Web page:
feasible, they contribute toward a better balance of our agri-

cultural and industrial economy by enabling workers to depend

partially upon gardens, poultry and fruit of their own raising.

With this arrangement the hazards of less industrial employment

or unemployment are minimized." 4 Industrial enterprises'

presence in or near rural communities brought a new level of

economic prosperity and productivity that could be anticipated.

Crop failures and uncontrollable market conditions had been

problems that the rural individual could not control. A well

managed and growing factory became the stabilizing source of

income for many communities.

Growth to the rural areas came at a time when communities

that had considerable resources of raw materials, found the

resources depleted to the point that they could not be econom-

ically attained. Various other industries were sought after by

these communities that often had the labor, transportation, and

power facilities partially developed from the resource production.








Agencies were developed to help coordinate communities and

regions and potential industries. The National Resources

Planning Board in Washington, D.C. was set up during the first

quarter of the twentieth century to aid in the development of

regional and community planning councils. The favorable impact

of industrial enterprise upon man and society became sought after.

Attempts were made to increase the positive aspects and control

and understand the negative factors.

The industrial enterprise- mass production system promoted

a new way of thinking. The philosophical questions were still

around, but they were overshadowed to a large degree by the

prosperity that the industrial enterprise system generated.

The new concepts were discovered, developed and adopted-

some rapidly, others slowly.














"EVOLUTION OF THE MODERN BUILDING.- Many of our

industrial engineers and architects have long appreciated

that the factory buildings have either a direct or reflex

influence upon nearly every phase of the plant operations

and in some degree upon the general business as wells and

the result of their efforts, both individual and concerted

to meet every demand and need of the plant and the business

insofar as they were effected by the plant buildings, has been

a gradual evolution from the "four wall, roof and floor, dismal

factory box" to the modern, fireproofed, well-lighted, adequately

ventilated, permanent structure of today- the modern Factory

Building, designed for a special purpose, to meet specific needs

affording most comfortable and efficient work rooms and a

pleasing and attractive exterior design and finish." 5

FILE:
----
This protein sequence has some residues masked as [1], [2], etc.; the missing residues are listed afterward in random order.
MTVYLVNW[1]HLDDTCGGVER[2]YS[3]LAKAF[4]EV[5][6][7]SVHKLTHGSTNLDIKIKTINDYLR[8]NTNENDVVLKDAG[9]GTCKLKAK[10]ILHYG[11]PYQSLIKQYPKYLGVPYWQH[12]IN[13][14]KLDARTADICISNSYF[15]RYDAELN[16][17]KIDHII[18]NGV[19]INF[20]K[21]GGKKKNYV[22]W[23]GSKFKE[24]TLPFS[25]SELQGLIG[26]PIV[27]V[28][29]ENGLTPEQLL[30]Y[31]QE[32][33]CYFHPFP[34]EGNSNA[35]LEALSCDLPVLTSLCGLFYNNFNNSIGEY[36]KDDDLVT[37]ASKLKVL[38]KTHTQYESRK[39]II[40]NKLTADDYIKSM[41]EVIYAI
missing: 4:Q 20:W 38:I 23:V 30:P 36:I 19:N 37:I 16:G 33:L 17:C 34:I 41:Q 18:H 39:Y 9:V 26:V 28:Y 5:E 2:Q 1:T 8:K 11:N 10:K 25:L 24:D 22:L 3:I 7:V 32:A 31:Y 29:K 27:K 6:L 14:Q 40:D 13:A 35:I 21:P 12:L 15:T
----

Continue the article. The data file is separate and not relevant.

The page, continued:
TYPICAL BUILDING FORMS AND CONSTRUCTION TYPES

Factories represented an industry's symbol of success

and efficiency. Any sign of success brought a classification

and distinction to the industry. Specific industries had

certain specific requirements for machinery and space. Very

shortly, industries adopted various types or forms of buildings.

Studies were conducted on various buildings to find the most

favorable type. This resulted in the development of several

designs, whose cross-sectioned outlines may have been taken as

more or less indicative of the most approved forms. The follow-

ing types of buildings are ones that could be considered repre-

sentative of generally acknowledged types.

The one-story general utility building was the first of

all classified types and most commonly used. It was usually

a narrow rectangular cross sectioned building with either flat

or pitched roofs. Side windows provided the lighting and ven-

tilation and the building was generally used in a large variety

of light manufacturing applications.

The one story "saw tooth" roof configuration was used

textile and general manufacturing processes. It could respond

to any cross sectional width and provide uniform lighting due

the saw toothed glass surfaces overhead. Having the glass move-

able also provided an area of continuous ventilation.

The one story machine and heavy general manufacturing

building had a wide cross sectional area. There was a higher

central space with upper side wall sash for additional ventila-









tion and lighting. Flat or pitched roofs covered the areas on

either side of the central space.

The heavy machine, forge shop and foundry building was

similar in most respects to the previous building descrip-

tion except for a generally higher central space and an inverted

vee roof shape. This innovation improved not only lighting,but

most importantly ventilation. These buildings were usually one

story buildings.

The multi-storied building was used in.both light and

heavy industrial processes. It had a limited cross sectional

width primarily for lighting purposes. Side windows provided

the only means for lighting and ventilation. Structural limita-

tions were not a problem except in the largest applications.

Fire safety and power requirements proved to be greater problems.

There was a great deal of effort devoted to not only

building types but also to methods of construction and use of

materials. "By the concerted efforts of the engineers,engaged

in the design of such buildings, the manufacturers of the many

materials of construction, of the insurance interests of the

country through the Underwriters Association, and of the Labor

Departments of many states, there have been evolved certain